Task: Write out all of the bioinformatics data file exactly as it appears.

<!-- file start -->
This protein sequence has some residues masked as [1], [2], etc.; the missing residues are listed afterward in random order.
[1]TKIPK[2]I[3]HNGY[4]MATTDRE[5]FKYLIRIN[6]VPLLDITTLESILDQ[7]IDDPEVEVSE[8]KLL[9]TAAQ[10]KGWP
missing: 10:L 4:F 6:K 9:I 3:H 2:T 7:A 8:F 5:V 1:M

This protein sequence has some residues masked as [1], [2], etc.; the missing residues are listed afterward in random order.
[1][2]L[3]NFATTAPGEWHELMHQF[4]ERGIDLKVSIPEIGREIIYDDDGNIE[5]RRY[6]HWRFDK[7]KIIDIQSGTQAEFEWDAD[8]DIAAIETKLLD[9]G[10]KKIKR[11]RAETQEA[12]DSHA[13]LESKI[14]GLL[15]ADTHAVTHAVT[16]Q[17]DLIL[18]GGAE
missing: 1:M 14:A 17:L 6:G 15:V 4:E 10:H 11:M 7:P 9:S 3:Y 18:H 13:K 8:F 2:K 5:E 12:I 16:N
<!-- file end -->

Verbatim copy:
This protein sequence has some residues masked as [1], [2], etc.; the missing residues are listed afterward in random order.
[1]TKIPK[2]I[3]HNGY[4]MATTDRE[5]FKYLIRIN[6]VPLLDITTLESILDQ[7]IDDPEVEVSE[8]KLL[9]TAAQ[10]KGWP
missing: 10:L 4:F 6:K 9:I 3:H 2:T 7:A 8:F 5:V 1:M

This protein sequence has some residues masked as [1], [2], etc.; the missing residues are listed afterward in random order.
[1][2]L[3]NFATTAPGEWHELMHQF[4]ERGIDLKVSIPEIGREIIYDDDGNIE[5]RRY[6]HWRFDK[7]KIIDIQSGTQAEFEWDAD[8]DIAAIETKLLD[9]G[10]KKIKR[11]RAETQEA[12]DSHA[13]LESKI[14]GLL[15]ADTHAVTHAVT[16]Q[17]DLIL[18]GGAE
missing: 1:M 14:A 17:L 6:G 15:V 4:E 10:H 11:M 7:P 9:S 3:Y 18:H 13:K 8:F 2:K 5:E 12:I 16:N